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Welcome to The Visible Embryo, a comprehensive educational resource on human development from conception to birth.

The Visible Embryo provides visual references for changes in fetal development throughout pregnancy and can be navigated via fetal development or maternal changes.

The National Institutes of Child Health and Human Development awarded Phase I and Phase II Small Business Innovative Research Grants to develop The Visible Embryo. Initally designed to evaluate the internet as a teaching tool for first year medical students, The Visible Embryo is linked to over 600 educational institutions and is viewed by more than one million visitors each month.

Today, The Visible Embryo is linked to over 600 educational institutions and is viewed by more than 1 million visitors each month. The field of early embryology has grown to include the identification of the stem cell as not only critical to organogenesis in the embryo, but equally critical to organ function and repair in the adult human. The identification and understanding of genetic malfunction, inflammatory responses, and the progression in chronic disease, begins with a grounding in primary cellular and systemic functions manifested in the study of the early embryo.

WHO International Clinical Trials Registry Platform

The World Health Organization (WHO) has created a new Web site to help researchers, doctors and
patients obtain reliable information on high-quality clinical trials. Now you can go to one website and search all registers to identify clinical trial research underway around the world!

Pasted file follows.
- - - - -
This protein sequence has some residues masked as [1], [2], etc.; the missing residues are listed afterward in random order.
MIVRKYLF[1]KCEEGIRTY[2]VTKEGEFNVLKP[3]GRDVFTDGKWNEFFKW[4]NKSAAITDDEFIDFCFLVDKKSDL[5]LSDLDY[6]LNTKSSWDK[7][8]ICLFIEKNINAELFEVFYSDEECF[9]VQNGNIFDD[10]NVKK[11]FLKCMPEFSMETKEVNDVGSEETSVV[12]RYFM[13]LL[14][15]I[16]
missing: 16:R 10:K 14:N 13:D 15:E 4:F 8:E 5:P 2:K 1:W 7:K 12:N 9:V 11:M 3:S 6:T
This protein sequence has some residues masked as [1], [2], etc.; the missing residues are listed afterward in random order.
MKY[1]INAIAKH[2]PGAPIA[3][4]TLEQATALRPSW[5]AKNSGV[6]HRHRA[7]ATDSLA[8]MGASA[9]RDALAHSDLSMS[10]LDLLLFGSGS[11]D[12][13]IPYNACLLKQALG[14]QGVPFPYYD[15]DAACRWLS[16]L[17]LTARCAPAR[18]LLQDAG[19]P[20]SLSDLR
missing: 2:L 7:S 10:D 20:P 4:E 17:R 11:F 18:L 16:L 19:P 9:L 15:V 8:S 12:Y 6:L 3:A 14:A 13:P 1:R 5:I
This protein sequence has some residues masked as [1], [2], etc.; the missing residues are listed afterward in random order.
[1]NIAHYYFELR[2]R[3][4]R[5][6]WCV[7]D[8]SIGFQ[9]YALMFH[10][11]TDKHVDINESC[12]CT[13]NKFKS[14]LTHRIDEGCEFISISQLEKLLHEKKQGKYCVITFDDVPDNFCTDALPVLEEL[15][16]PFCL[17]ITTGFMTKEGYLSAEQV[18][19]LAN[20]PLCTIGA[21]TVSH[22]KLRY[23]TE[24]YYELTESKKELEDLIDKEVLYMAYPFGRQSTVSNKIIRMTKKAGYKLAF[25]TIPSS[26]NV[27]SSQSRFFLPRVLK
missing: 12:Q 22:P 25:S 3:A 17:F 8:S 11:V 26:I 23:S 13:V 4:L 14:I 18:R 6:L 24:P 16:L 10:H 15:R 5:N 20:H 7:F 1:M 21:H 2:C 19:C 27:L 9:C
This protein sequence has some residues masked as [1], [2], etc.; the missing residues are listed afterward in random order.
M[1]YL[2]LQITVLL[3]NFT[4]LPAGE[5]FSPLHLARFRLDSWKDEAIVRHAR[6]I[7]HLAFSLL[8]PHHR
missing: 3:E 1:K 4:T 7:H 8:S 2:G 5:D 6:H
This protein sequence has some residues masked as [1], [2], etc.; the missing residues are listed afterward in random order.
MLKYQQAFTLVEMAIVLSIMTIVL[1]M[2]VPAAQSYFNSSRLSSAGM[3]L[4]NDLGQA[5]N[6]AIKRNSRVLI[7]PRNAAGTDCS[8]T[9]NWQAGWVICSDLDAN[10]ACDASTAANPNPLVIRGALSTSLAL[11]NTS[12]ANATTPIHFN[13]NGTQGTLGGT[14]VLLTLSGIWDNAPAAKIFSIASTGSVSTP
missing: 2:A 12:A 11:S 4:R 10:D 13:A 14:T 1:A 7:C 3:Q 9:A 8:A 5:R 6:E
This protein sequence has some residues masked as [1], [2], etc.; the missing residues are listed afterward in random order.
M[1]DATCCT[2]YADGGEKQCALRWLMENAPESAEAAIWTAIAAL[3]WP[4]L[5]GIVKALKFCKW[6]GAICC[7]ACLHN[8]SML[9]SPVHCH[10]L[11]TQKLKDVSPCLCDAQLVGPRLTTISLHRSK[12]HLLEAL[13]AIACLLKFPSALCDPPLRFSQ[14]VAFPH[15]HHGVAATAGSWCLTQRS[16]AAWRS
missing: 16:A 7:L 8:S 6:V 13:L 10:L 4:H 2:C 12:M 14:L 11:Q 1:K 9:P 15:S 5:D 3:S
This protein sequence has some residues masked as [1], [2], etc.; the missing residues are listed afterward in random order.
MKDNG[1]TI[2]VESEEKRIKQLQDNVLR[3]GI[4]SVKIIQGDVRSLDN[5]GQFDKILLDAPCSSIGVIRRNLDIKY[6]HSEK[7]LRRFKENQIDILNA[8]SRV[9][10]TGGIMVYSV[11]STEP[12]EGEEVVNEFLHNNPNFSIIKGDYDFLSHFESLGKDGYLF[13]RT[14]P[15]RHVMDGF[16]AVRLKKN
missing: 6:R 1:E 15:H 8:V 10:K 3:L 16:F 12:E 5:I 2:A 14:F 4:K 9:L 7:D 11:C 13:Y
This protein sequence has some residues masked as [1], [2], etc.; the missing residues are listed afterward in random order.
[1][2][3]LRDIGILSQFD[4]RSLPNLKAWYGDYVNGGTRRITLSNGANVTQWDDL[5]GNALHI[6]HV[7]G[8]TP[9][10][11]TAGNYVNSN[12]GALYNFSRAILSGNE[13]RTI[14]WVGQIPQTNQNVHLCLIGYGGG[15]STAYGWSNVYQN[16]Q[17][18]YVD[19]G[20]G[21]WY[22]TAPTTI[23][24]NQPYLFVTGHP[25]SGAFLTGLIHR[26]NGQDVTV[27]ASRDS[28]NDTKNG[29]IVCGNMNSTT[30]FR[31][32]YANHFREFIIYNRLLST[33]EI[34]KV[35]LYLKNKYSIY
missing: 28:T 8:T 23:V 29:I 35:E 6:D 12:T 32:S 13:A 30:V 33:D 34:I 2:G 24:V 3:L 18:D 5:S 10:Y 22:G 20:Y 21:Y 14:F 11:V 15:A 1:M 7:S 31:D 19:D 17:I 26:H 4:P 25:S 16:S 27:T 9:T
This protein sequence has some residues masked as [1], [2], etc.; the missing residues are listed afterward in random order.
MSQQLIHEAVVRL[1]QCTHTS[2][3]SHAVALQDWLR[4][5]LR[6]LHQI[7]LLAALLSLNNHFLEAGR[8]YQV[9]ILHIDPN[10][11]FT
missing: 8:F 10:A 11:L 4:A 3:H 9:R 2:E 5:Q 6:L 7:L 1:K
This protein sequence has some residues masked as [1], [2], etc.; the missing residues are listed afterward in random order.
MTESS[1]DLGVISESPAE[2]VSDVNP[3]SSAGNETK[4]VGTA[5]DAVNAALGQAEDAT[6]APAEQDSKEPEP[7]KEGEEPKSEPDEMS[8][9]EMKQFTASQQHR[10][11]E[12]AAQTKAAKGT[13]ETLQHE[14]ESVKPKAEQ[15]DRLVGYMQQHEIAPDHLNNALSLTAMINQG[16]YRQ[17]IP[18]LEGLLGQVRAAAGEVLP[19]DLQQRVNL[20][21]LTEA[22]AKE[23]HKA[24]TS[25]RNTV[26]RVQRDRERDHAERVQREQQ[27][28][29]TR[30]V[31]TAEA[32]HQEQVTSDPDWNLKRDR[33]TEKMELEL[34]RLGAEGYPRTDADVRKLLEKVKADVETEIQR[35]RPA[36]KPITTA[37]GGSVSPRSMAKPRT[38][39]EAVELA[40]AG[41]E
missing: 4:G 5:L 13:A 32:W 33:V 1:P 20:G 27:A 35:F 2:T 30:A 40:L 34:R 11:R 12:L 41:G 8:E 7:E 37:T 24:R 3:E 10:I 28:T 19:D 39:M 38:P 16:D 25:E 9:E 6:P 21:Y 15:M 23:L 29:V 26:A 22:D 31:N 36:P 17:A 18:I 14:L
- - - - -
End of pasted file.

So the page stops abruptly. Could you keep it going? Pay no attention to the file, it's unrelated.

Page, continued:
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Pregnancy Timeline by SemestersFetal liver is producing blood cellsHead may position into pelvisBrain convolutions beginFull TermWhite fat begins to be madeWhite fat begins to be madeHead may position into pelvisImmune system beginningImmune system beginningPeriod of rapid brain growthBrain convolutions beginLungs begin to produce surfactantSensory brain waves begin to activateSensory brain waves begin to activateInner Ear Bones HardenBone marrow starts making blood cellsBone marrow starts making blood cellsBrown fat surrounds lymphatic systemFetal sexual organs visibleFinger and toe prints appearFinger and toe prints appearHeartbeat can be detectedHeartbeat can be detectedBasic Brain Structure in PlaceThe Appearance of SomitesFirst Detectable Brain WavesA Four Chambered HeartBeginning Cerebral HemispheresFemale Reproductive SystemEnd of Embryonic PeriodEnd of Embryonic PeriodFirst Thin Layer of Skin AppearsThird TrimesterSecond TrimesterFirst TrimesterFertilizationDevelopmental Timeline
CLICK ON weeks 0 - 40 and follow along every 2 weeks of fetal development
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Home | Pregnancy Timeline | News Alerts |News Archive April 16, 2014


Formula-fed infants wake less frequently at night,
as it is harder to digest formula than breast milk.

Breastfed infants who are not nursed during the night,
sleep longer than breastfed infants who are nursed at night.

WHO Child Growth Charts




Breastfeeding and infant sleep

Are babies who wake to breastfeed at night trying to delay the birth of a sibling?

In a new article published in the journal Evolution, Medicine, and Public Health, Professor David Haig argues that infants that wake frequently at night to breastfeed are delaying the resumption of their mom's ovulation and therefore preventing the birth of a sibling with whom they would have to compete for milk.